• Round 10: Ch 2, dc in the next 9 stitches, increase in the next stitch, dc in the next 5 stitches, increase in the next stitch, dc in the next 7 stitches. Ss to join. (25 sts)
    • Round 11: Ch 2, dc in each stitch. Ss to join. (25 sts)

And after that I followed Kristi’s pattern until the finishing. She does a shell stitch around and I decided to alternate FPDC and BPDC two times around to make a ribbed finish. The second pair I made used Lion Brand Wool-Ease Tonal in Buttercup and Burnt Orange, also with an H hook.

The way I did my second set of slippers, the yellow and orange ones, made a really nice, fitted slipper, whereas the original pattern is a little more loose in the toe section. I prefer fitted.

If you’ve been crocheting for a while and want to try your hand at making some slippers, I highly recommend Kristi’s pattern (with or without my changes). It can easily be altered for smaller or bigger feet (these fit my feet which are a size 9). It’s so simple and so clever and well worth figuring out. I think they would make great Christmas gifts!

Be sure to follow THIS LINK to get Kristi’s pattern, which also includes a very helpful video.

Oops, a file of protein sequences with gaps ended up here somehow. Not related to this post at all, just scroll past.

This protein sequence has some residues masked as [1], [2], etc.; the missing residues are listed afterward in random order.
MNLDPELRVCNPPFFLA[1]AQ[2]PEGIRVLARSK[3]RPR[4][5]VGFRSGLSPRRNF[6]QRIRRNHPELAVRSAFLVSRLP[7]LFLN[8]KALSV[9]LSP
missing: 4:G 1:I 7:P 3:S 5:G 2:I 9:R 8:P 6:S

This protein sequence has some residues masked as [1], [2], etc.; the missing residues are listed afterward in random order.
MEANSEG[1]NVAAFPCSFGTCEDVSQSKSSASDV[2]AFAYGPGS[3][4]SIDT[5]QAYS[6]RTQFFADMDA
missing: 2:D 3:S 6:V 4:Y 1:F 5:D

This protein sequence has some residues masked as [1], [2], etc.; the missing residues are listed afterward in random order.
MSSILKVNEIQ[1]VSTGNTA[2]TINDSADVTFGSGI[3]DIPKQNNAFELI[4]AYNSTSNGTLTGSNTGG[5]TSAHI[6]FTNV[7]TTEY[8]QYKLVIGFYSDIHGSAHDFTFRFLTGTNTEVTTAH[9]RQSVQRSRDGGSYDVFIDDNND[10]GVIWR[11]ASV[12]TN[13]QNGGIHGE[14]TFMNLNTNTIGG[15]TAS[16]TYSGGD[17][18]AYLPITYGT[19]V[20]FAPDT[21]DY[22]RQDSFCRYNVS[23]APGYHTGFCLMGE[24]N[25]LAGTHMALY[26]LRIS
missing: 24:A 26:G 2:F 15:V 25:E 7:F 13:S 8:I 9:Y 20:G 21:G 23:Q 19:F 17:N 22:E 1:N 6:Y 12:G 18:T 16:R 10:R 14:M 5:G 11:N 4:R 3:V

Are you a crocheter? Is there something that you have always wanted to make but the patterns always seem to boggle your mind? 


Winter Crocheting (A.K.A. It’s really, really cold.)

Hey guys!

It has been a long time since I posted last, mainly because I wasn’t sure what to write about. I hope your new year is going great so far; as for mine, I’ve been doing some reading, some LEGO building, some TV watching, and getting back into crocheting and other yarn things.

I last crocheted about two years ago. I remember I had been doing a lot of Christmas gifts and I asked my mom to bring me back some yarn from the United States because we didn’t get it here. I finally picked up that yarn to make something this year. So go me!